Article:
And then consider this line from later in “The Mountain,” “Shadows are not without substance.” Can you hear what poem that is calling up? Merwin’s “The Last One” (among others, I suppose). Can you hear how it presents the thing without matter & gives it matter — a substantiality? And its from here I can make a leap into the understanding of a maturer Merwin, who does not use punctuation. He has said he does not use punctuation because “the mind does not think in punctuation.” For Merwin, it seems, the poem is never more than an extension of syntax. But the syntax is there, despite its absence – you can hear it, you breathe it. By not using punctuation, by the use of caesuras & line breaks, he creates a punctuation we readily understand. I think, for Merwin, that punctuation puts an anchor on the imagination. (I know it does for me.) The punctuation limits the presentation of the whole, limits the imagination in intimate connection. The punctuation creates a relationship that is either too close or too far; without the punctuation, the imagination can wrap around what it perceives — at least more fully. It can bend language into perception instead of compromising perception for language. But consider these punctuated lines from “The Mountain.”

   Only on the rarest of occasions, when the blue air, 
   Though clear, is not too blinding (as, say 
   For a particular moment just at dusk in autumn) 
   Or if the clouds should part suddenly 
   Between freshets in spring, can one trace the rising 
   Slopes high enough to call them contours; and even 
   More rarely see above the tree line. Then 
   It is with almost a shock that one recognizes 
   What supposedly one had known always: 
   That it is, in fact, a mountain, not merely 
   This restrictive sense of nothing level, of never 
   Being able to go anywhere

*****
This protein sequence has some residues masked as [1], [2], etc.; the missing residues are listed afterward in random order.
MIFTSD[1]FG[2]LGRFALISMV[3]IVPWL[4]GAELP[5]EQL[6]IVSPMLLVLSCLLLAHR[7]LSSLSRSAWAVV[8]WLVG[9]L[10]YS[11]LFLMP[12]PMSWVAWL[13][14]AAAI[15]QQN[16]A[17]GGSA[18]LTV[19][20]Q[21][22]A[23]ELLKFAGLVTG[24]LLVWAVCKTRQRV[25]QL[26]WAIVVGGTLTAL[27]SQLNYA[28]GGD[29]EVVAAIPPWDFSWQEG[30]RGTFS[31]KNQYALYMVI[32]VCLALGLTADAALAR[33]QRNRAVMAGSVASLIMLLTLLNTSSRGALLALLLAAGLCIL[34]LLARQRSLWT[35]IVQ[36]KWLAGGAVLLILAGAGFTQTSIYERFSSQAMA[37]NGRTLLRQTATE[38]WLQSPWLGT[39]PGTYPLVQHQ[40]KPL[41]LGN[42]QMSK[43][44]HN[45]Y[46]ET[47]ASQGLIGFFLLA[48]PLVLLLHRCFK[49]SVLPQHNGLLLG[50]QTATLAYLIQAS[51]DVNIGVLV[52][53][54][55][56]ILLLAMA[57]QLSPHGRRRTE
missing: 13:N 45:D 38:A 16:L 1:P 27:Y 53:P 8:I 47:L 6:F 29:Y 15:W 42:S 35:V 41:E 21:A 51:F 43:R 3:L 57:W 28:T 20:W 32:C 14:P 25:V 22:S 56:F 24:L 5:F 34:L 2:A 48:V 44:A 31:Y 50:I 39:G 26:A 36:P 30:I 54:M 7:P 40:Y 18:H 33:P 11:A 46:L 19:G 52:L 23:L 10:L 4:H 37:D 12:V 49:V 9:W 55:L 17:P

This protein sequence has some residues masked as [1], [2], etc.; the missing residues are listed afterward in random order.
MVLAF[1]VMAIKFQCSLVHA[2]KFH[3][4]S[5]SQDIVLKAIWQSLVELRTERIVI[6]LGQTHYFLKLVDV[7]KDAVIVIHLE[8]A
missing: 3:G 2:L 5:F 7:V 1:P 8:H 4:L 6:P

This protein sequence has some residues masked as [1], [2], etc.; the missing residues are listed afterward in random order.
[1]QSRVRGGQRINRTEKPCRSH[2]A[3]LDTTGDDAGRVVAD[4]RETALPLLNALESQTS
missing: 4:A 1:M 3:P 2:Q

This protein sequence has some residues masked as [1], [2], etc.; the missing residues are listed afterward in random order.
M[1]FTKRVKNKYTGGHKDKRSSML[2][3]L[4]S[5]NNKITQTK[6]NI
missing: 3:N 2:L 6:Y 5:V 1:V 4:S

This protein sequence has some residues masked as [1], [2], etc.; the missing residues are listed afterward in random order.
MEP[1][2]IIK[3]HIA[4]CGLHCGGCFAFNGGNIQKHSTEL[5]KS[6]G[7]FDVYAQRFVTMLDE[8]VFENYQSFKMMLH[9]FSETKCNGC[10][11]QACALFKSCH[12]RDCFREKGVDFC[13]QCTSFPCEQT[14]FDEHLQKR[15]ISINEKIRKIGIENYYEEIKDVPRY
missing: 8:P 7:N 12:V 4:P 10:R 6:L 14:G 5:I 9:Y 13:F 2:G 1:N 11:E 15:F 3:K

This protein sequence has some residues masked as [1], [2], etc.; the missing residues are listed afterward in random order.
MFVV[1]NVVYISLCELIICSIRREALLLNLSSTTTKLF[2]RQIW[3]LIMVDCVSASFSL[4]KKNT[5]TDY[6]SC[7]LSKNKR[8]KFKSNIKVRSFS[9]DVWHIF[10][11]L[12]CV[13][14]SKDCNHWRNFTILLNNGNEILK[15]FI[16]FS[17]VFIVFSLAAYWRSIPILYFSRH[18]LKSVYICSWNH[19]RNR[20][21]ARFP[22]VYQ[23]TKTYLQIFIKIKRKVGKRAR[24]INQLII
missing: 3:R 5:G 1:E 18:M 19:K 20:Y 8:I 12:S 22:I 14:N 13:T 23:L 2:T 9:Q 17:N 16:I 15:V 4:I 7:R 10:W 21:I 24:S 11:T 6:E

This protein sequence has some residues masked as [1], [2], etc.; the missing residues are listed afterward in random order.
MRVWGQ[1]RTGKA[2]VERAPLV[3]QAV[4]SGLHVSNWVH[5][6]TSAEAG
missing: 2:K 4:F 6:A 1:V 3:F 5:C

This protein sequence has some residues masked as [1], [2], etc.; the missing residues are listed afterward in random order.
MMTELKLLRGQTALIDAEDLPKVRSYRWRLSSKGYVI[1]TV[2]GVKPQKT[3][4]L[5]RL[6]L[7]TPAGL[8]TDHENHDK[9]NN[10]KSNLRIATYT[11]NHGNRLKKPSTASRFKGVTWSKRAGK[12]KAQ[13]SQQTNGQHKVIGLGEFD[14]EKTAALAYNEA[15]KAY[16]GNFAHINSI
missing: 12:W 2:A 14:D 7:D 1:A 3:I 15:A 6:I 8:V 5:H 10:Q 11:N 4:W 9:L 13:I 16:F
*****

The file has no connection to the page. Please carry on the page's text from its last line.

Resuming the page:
But up or down, until is seems probable 
   Sometimes that the slope, to be so elusive 
   And yet so inescapable, must be nothing 
   But ourselves; that we have grown with one 
   Foot shorter than the other, and would deform 
   The levelest habitat to our misshapen 

Read “punctuation” or “standard-English syntax” in place of “clouds”, then perhaps you will see what I am suggesting above. Now consider:

                        Of course to each of us 
   Privately, its chief difference from its peers 
   Rests not even in its centrality, but its 
   Strangeness composed of our own intimacy 
   With a part of it, our necessary 
   Ignorance of its limits, and diurnal pretense 
   That what we see of it is all.

(Notice that beautiful pause between “its” & “Strangeness”.) I think it is in this poem that Merwin begins to break through, & is telling himself on some level that he can’t see it all unless he cleanses his lens of perception from standard-English syntax. But Merwin can see it all (or at least more than us) – he can be intimate, & you can be intimate with Merwin in your alone reading of Migration: New & Selected Poems – an experience of meeting Merwin when he is not there, even though he is. //




Merwin, W. S. Migration: New & Selected Poems. Port Townsend, WA: Copper Canyon Press, 2005.//